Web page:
The perfect middleman, rosé is an alluring option for those who bounce between the desire for a white and a red. Covering a broad range of grapes, production techniques and tastes, rosé is a far more diverse style of wine than many give it credit for.
You don’t feel like a red. Nor do you feel like a white. You feel like something in the middle. You feel like a rosé.
While not a varietal (rosés can be made from almost any grape), rosé wines are nonetheless treated as their own category, and it’s a category that encapsulates a surprisingly broad range of tastes, textures and regions.
A rosé by any other name…
The term “rosé” is French for ‘pink’. In Spanish and Portuguese-speaking countries the wine is referred to as “rosada” while in Italy it is known as “rosato”. Rosés are simply defined as a style of wine that obtains some colour from the skins of the grape, but not enough to qualify as red wine.
It’s a broad definition that allows rosé wines to be produced in still, semi-sparkling and sparkling forms, in a range of colour intensities from grapefruit to blackberry, from grapes that vary from white zinfandel to shiraz, and from wineries that hail from every corner of the globe.
How rosé came to bloom
Most wine historians agree that rosé could well be the oldest wine style of all, such is the comparative simplicity of its production when compared to the likes of red wine and sparkling. Ancient wines were hand- or foot-pressed, leading to grape skin contact that would have likely been similar to that used to make the rosé wines of today.
Pale reds were in fact the predominant wine style up until only a few centuries ago. As inter-European trade routes opened up during the Middle Ages the wines of Bordeaux and Champagne (before their famous sparkling wine was invented) were famed for their light pink complexion, described variously as ‘partridge’s eye’ for their colour, or “vin d'une nui”’ (wine of one night) for the fact that the wine was given a single night of grape skin contact to imbue it with colour.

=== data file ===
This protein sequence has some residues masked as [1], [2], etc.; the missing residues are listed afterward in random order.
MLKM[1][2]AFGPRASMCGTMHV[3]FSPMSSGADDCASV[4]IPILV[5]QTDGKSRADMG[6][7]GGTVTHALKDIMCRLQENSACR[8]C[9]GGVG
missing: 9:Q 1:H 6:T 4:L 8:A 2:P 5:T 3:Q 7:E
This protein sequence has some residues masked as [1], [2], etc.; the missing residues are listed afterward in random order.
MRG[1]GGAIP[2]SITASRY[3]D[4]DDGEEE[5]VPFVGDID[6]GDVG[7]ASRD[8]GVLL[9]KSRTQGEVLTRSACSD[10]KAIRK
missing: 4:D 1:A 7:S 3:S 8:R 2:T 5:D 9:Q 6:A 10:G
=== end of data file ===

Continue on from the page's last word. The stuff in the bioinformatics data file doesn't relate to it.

While the taste for rosé faded slightly through the 18th, 19th and the first half of the 20th century as heavier reds came to the fore, winemakers soon found a new market for the style. This was pioneered by two Portuguese families who offered up the Mateus and Lancers wines – far sweeter than the rosés that came before them. They were crafted to appeal to the burgeoning European and North American markets, and the gamble paid off. Just three decades after its creation, Mateus made up no less than 40% of Portugal’s total table wine exports.
Since the 1950s rosés have been offered in both sweet and dry forms, with the styles happily coexisting and drawing equal amounts of attention. While occupying a smaller segment of the market than still whites, still reds and sparklings, rosés have nonetheless steadily grown in popularity over the last few decades; a trend that doesn’t appear to be slowing.